Hill draws 36-month prison term

OKEECHOBEE — Due to a felony charge and several violation of probation charges, a local 18-year-old will be spending the next 36 months in a state prison.

Aaron Bradley Hill entered into a plea agreement with the state Wednesday, Dec. 16, and was adjudicated guilty by Circuit Court Judge Sherwood Bauer.

It was Hill who was beaten up by Andrew Wheeler at an Aug. 8, 2014, party being held in a home owned by Evadean Lydecker Dailey. Hill, who was 16 at the time, was so intoxicated he could not stand up let alone defend himself against Wheeler’s onslaught, according to police reports and verified by Hill’s own testimony in court during Wheeler’s trial.

Wheeler, 20, was sentenced Aug. 31, 2015, to serve 30 years in prison by Judge Bauer. He had only been out of prison 74 days before committing the Aug. 8, 2014, offenses. Because of that, the judge declared him to be a prison releasee re-offender which carried a mandatory sentence of 30 years.

Dailey, 41, is being held in the Okeechobee County Jail and is awaiting trial.

She is charged with holding an open house party, contributing to the delinquency or dependency of a minor, aggravated child abuse, child abuse by intentional infliction of mental/physical injury and child neglect without great bodily harm. Her docket call has been set for Jan. 6, 2016, at 1:15 p.m. in front of Judge Dan Vaughn, who will take over for Judge Bauer after the first of the year.

Hill has had a number of brushes with the law as a juvenile but he was first charged as an adult in April of this year when, at the age of 17, he pulled a knife on a man and threatened to cut him during a confrontation at a local fast food restaurant.

In that case he was charged with the felony of aggravated assault with a deadly weapon. He was also charged with possession of drug paraphernalia and possession of alcohol by a person under the age of 21, which are both misdemeanors.

On Aug. 14 he was placed on probation for a period of five years by Judge Bauer and his adjudication was withheld.

Still, he couldn’t stay out of trouble.

Hill violated that probation when, on Oct. 4, he was arrested on a felony charge of grand theft by Officer Charles Green of the Okeechobee City Police Department (OCPD).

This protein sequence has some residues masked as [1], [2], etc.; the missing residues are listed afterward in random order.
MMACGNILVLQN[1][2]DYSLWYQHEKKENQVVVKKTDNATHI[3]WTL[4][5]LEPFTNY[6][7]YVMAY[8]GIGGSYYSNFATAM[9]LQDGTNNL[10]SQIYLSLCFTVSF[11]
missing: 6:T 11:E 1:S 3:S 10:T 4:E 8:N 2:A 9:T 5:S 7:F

Arrested with Hill was Kyle Robert Selwyn, 20. He was arrested on a felony charge of grand theft and a misdemeanor charge of trespass after warning. Selwyn was placed on probation for a period of two years by Judge Bauer, who also chose to withhold the man’s adjudication.

In his arrest report, Officer Green stated the pair was seen concealing items in Hill’s backpack by the asset protection team at Walmart. The pair was seen taking speakers and phone chargers and putting them in a backpack being worn by Hill.

Hill, continued the report, was also seen going to the men’s department and taking a pair of shoes. The officer stated Hill then took the shoes he was originally wearing and put them in the box that initially held the new shoes.

He then put that box with the old shoes back on the shelf, Officer Green stated.

According to the officer’s report Hill also had a watch concealed in one pocket of his pants and a knife in the other pocket. Hill was seen using that knife to remove the security device from the watch and then putting the watch on his left wrist, added the officer.

The report also states that Hill and Selwyn took another backpack and began stuffing more items in it.

Officer Green went on to point out the stolen items had a total value of $521.60.

Hill was initially taken to the St. Lucie Regional Detention Center in Fort Pierce, but was returned to the Okeechobee County Jail because he had been charged as an adult in the earlier case. Because of that, he was also charged as an adult in the theft case.

Hill was prosecuted by assistant state attorney Terry Tribble.

You are encouraged to leave relevant comments but engaging in personal attacks, threats, online bullying or commercial spam will not be allowed. All comments should remain within the bounds of fair play and civility. (You can disagree with others courteously, without being disagreeable.) Feel free to express yourself but keep an open mind toward finding value in what others say. To report abuse or spam, click the X in the upper right corner of the comment box.

Facebook Comment